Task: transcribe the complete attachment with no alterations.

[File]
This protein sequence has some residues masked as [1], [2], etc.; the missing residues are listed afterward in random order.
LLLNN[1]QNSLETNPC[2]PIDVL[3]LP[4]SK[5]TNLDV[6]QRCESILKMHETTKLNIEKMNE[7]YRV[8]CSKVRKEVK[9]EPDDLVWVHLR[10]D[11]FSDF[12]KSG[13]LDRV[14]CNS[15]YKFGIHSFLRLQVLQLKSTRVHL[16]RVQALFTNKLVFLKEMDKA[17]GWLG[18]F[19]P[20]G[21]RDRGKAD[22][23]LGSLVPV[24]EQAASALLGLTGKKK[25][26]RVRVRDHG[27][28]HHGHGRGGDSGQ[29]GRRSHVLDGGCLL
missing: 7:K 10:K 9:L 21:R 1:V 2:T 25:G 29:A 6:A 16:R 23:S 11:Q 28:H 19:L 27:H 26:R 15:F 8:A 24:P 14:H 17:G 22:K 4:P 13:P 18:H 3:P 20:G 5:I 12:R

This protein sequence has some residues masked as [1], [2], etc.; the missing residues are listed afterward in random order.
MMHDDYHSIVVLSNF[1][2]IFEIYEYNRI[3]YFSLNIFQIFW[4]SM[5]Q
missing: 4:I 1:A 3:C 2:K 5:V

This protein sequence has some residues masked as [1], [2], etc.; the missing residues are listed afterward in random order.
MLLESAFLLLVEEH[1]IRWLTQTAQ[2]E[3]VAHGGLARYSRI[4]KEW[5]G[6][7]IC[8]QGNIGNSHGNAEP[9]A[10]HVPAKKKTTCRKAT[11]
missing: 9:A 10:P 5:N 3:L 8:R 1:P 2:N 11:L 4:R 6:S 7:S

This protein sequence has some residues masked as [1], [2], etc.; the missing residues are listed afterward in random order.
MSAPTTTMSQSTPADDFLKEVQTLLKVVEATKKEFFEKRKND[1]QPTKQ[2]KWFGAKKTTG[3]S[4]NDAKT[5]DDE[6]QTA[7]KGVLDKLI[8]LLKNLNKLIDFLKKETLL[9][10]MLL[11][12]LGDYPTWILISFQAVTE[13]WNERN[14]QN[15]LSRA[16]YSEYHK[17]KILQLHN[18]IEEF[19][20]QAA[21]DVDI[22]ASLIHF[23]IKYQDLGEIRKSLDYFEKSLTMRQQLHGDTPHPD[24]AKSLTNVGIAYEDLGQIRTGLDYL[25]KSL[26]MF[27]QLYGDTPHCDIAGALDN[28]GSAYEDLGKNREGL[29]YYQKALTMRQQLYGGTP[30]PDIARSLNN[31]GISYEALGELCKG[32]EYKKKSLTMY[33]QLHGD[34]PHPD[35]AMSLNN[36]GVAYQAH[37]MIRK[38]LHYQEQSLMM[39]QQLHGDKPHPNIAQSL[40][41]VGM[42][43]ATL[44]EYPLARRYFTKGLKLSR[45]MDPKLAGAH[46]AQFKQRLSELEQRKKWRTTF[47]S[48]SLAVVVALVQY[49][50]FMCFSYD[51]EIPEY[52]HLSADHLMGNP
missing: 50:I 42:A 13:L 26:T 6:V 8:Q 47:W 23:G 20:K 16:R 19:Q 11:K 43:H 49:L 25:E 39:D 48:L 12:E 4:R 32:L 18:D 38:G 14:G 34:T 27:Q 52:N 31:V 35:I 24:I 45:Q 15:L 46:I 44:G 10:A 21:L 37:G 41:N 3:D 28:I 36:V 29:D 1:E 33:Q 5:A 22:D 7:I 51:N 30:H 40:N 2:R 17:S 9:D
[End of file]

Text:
This protein sequence has some residues masked as [1], [2], etc.; the missing residues are listed afterward in random order.
LLLNN[1]QNSLETNPC[2]PIDVL[3]LP[4]SK[5]TNLDV[6]QRCESILKMHETTKLNIEKMNE[7]YRV[8]CSKVRKEVK[9]EPDDLVWVHLR[10]D[11]FSDF[12]KSG[13]LDRV[14]CNS[15]YKFGIHSFLRLQVLQLKSTRVHL[16]RVQALFTNKLVFLKEMDKA[17]GWLG[18]F[19]P[20]G[21]RDRGKAD[22][23]LGSLVPV[24]EQAASALLGLTGKKK[25][26]RVRVRDHG[27][28]HHGHGRGGDSGQ[29]GRRSHVLDGGCLL
missing: 7:K 10:K 9:L 21:R 1:V 2:T 25:G 29:A 6:A 16:R 23:S 11:Q 28:H 19:L 27:H 26:R 15:F 8:A 24:P 14:H 17:G 22:K 4:P 13:P 18:H 3:P 20:G 5:I 12:R

This protein sequence has some residues masked as [1], [2], etc.; the missing residues are listed afterward in random order.
MMHDDYHSIVVLSNF[1][2]IFEIYEYNRI[3]YFSLNIFQIFW[4]SM[5]Q
missing: 4:I 1:A 3:C 2:K 5:V

This protein sequence has some residues masked as [1], [2], etc.; the missing residues are listed afterward in random order.
MLLESAFLLLVEEH[1]IRWLTQTAQ[2]E[3]VAHGGLARYSRI[4]KEW[5]G[6][7]IC[8]QGNIGNSHGNAEP[9]A[10]HVPAKKKTTCRKAT[11]
missing: 9:A 10:P 5:N 3:L 8:R 1:P 2:N 11:L 4:R 6:S 7:S

This protein sequence has some residues masked as [1], [2], etc.; the missing residues are listed afterward in random order.
MSAPTTTMSQSTPADDFLKEVQTLLKVVEATKKEFFEKRKND[1]QPTKQ[2]KWFGAKKTTG[3]S[4]NDAKT[5]DDE[6]QTA[7]KGVLDKLI[8]LLKNLNKLIDFLKKETLL[9][10]MLL[11][12]LGDYPTWILISFQAVTE[13]WNERN[14]QN[15]LSRA[16]YSEYHK[17]KILQLHN[18]IEEF[19][20]QAA[21]DVDI[22]ASLIHF[23]IKYQDLGEIRKSLDYFEKSLTMRQQLHGDTPHPD[24]AKSLTNVGIAYEDLGQIRTGLDYL[25]KSL[26]MF[27]QLYGDTPHCDIAGALDN[28]GSAYEDLGKNREGL[29]YYQKALTMRQQLYGGTP[30]PDIARSLNN[31]GISYEALGELCKG[32]EYKKKSLTMY[33]QLHGD[34]PHPD[35]AMSLNN[36]GVAYQAH[37]MIRK[38]LHYQEQSLMM[39]QQLHGDKPHPNIAQSL[40][41]VGM[42][43]ATL[44]EYPLARRYFTKGLKLSR[45]MDPKLAGAH[46]AQFKQRLSELEQRKKWRTTF[47]S[48]SLAVVVALVQY[49][50]FMCFSYD[51]EIPEY[52]HLSADHLMGNP
missing: 50:I 42:A 13:L 26:T 6:V 8:Q 47:W 23:G 20:K 16:R 19:Q 11:K 43:H 49:L 25:E 39:D 48:L 12:E 4:R 32:L 18:D 38:G 14:G 34:T 27:Q 52:N 31:V 35:I 24:I 45:Q 15:L 46:I 44:G 10:A 21:L 37:G 41:N 3:D 28:I 36:V 29:D 1:E 33:Q 5:A 22:D 7:I 51:N 30:H 40:N 2:R 17:S 9:D